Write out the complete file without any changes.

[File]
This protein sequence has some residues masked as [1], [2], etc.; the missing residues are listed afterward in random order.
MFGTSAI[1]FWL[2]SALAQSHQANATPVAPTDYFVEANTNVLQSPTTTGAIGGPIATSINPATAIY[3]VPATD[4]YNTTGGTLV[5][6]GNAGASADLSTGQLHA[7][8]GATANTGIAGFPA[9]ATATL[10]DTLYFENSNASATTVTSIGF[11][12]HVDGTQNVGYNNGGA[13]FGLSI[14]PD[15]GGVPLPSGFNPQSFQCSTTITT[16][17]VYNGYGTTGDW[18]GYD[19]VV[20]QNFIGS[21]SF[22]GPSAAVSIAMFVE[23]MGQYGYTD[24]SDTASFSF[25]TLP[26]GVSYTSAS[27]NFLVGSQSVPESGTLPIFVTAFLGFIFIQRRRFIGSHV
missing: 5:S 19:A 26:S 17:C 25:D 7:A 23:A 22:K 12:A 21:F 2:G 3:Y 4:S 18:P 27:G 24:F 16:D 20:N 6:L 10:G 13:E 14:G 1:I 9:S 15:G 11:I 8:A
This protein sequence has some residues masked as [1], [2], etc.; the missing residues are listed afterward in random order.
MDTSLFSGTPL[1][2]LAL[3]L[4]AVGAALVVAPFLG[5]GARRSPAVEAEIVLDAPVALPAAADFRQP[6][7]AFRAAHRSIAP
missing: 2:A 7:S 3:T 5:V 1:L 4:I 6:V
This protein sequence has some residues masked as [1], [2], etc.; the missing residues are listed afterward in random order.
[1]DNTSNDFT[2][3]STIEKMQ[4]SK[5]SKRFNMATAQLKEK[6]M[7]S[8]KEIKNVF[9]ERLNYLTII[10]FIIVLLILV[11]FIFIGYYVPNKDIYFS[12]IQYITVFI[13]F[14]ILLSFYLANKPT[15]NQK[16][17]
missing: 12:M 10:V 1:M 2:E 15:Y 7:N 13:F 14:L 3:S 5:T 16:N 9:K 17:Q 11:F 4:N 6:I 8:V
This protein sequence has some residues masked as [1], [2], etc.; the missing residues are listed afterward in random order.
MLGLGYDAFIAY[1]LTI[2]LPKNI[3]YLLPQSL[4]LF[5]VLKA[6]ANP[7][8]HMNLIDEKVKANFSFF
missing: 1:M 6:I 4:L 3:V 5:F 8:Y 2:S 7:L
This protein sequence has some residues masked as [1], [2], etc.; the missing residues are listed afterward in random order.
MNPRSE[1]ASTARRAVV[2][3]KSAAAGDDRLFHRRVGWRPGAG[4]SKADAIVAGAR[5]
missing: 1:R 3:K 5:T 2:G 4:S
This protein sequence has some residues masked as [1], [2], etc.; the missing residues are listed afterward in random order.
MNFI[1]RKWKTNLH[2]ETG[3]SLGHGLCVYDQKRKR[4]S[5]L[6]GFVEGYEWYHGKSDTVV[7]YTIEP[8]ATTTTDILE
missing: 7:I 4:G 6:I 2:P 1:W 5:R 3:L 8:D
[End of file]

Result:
This protein sequence has some residues masked as [1], [2], etc.; the missing residues are listed afterward in random order.
MFGTSAI[1]FWL[2]SALAQSHQANATPVAPTDYFVEANTNVLQSPTTTGAIGGPIATSINPATAIY[3]VPATD[4]YNTTGGTLV[5][6]GNAGASADLSTGQLHA[7][8]GATANTGIAGFPA[9]ATATL[10]DTLYFENSNASATTVTSIGF[11][12]HVDGTQNVGYNNGGA[13]FGLSI[14]PD[15]GGVPLPSGFNPQSFQCSTTITT[16][17]VYNGYGTTGDW[18]GYD[19]VV[20]QNFIGS[21]SF[22]GPSAAVSIAMFVE[23]MGQYGYTD[24]SDTASFSF[25]TLP[26]GVSYTSAS[27]NFLVGSQSVPESGTLPIFVTAFLGFIFIQRRRFIGSHV
missing: 5:S 19:A 26:S 17:C 25:D 7:A 23:A 22:K 12:A 21:F 2:G 3:Y 4:S 18:P 27:G 24:F 16:D 20:N 6:L 10:G 13:E 14:G 1:I 9:S 15:G 11:I 8:A
This protein sequence has some residues masked as [1], [2], etc.; the missing residues are listed afterward in random order.
MDTSLFSGTPL[1][2]LAL[3]L[4]AVGAALVVAPFLG[5]GARRSPAVEAEIVLDAPVALPAAADFRQP[6][7]AFRAAHRSIAP
missing: 2:A 7:S 3:T 5:V 1:L 4:I 6:V
This protein sequence has some residues masked as [1], [2], etc.; the missing residues are listed afterward in random order.
[1]DNTSNDFT[2][3]STIEKMQ[4]SK[5]SKRFNMATAQLKEK[6]M[7]S[8]KEIKNVF[9]ERLNYLTII[10]FIIVLLILV[11]FIFIGYYVPNKDIYFS[12]IQYITVFI[13]F[14]ILLSFYLANKPT[15]NQK[16][17]
missing: 12:M 10:V 1:M 2:E 15:Y 7:N 13:F 14:L 3:S 5:T 16:N 9:K 17:Q 11:F 4:N 6:I 8:V
This protein sequence has some residues masked as [1], [2], etc.; the missing residues are listed afterward in random order.
MLGLGYDAFIAY[1]LTI[2]LPKNI[3]YLLPQSL[4]LF[5]VLKA[6]ANP[7][8]HMNLIDEKVKANFSFF
missing: 1:M 6:I 4:L 3:V 5:F 8:Y 2:S 7:L
This protein sequence has some residues masked as [1], [2], etc.; the missing residues are listed afterward in random order.
MNPRSE[1]ASTARRAVV[2][3]KSAAAGDDRLFHRRVGWRPGAG[4]SKADAIVAGAR[5]
missing: 1:R 3:K 5:T 2:G 4:S
This protein sequence has some residues masked as [1], [2], etc.; the missing residues are listed afterward in random order.
MNFI[1]RKWKTNLH[2]ETG[3]SLGHGLCVYDQKRKR[4]S[5]L[6]GFVEGYEWYHGKSDTVV[7]YTIEP[8]ATTTTDILE
missing: 7:I 4:G 6:I 2:P 1:W 5:R 3:L 8:D